Little browns and a redwing blackbird waiting their turn at the feeder
Coot, not stepping on his own feet
Question: Why do great blue herons so often look so downright miserable?
Not a bird
A couple of families of sandhill cranes had taken over one of the low islets in the outer ponds. We counted four adults, or maybe five, and seven youngsters. The adults had no interest in humans at the moment, but several of the kids were curious, and waded over to check us out.
We were on a steep bank, and two of the cranes, arriving at a rough patch of logs and weeds, stayed in the water, watching us through the shrubbery. Another two found a bit of a trail through the blackberry canes, and climbed up, hoping for free munchies. They ended up eating most of the remainder of my seed.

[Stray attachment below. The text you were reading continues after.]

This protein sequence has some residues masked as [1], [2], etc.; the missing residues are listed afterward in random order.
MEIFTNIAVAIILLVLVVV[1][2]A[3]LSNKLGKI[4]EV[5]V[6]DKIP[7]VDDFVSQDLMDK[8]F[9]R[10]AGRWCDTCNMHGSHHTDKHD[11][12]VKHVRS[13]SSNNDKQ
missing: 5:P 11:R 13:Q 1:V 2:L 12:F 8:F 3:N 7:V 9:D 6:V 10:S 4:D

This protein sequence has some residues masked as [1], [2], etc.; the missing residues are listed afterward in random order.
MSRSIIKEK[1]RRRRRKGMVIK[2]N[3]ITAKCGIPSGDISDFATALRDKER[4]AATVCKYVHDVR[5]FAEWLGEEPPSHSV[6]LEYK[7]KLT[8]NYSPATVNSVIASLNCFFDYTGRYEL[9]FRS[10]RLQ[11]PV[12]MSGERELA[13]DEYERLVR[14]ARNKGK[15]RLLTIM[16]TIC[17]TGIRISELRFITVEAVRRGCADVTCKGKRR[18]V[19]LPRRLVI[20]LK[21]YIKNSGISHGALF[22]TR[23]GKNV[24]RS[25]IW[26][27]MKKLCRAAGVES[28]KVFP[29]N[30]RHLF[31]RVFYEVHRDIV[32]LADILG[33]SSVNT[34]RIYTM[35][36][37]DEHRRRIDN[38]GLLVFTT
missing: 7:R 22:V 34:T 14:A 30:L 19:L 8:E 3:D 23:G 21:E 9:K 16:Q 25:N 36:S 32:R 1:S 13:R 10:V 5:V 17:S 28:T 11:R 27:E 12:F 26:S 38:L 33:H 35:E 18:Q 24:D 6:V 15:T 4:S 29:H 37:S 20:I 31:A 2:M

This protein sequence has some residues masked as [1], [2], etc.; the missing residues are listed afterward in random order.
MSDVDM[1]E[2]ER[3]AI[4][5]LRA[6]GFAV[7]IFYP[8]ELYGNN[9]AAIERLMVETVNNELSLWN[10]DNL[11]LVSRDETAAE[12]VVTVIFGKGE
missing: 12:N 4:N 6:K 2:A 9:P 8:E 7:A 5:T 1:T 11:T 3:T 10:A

Thanks! Those were delicious!
Water and sky. Microdot birds.
By the exit, one of the black crowned night herons was sitting in full view. A juvenile hid in the branches over the slough; his mottled coat blended in almost perfectly with the mixed greys of the bark and lichens.
One-legged, black-crowned, red-eyed, adult night heron.
A photographer had set up his digiscope equipment just a few metres away from the young heron; great whopper of a scope, tall tripod, camera, bag of accessories ... He was fussing around, adjusting the focus, removing and replacing the camera, making more adjustments. He was probably going to be able to get a photo of the heron's eyelashes. I confess to a bit of envy.
But it was raining now; we took our couple of quick, iffy photos and put away the cameras before they got wet. As we left, I looked back; the photographer was busy drying his camera with a rag. The spotting scope was still standing in the rain. Maybe I wasn't so envious, after all. We got into the dry car, turned on the windshield wipers and went home.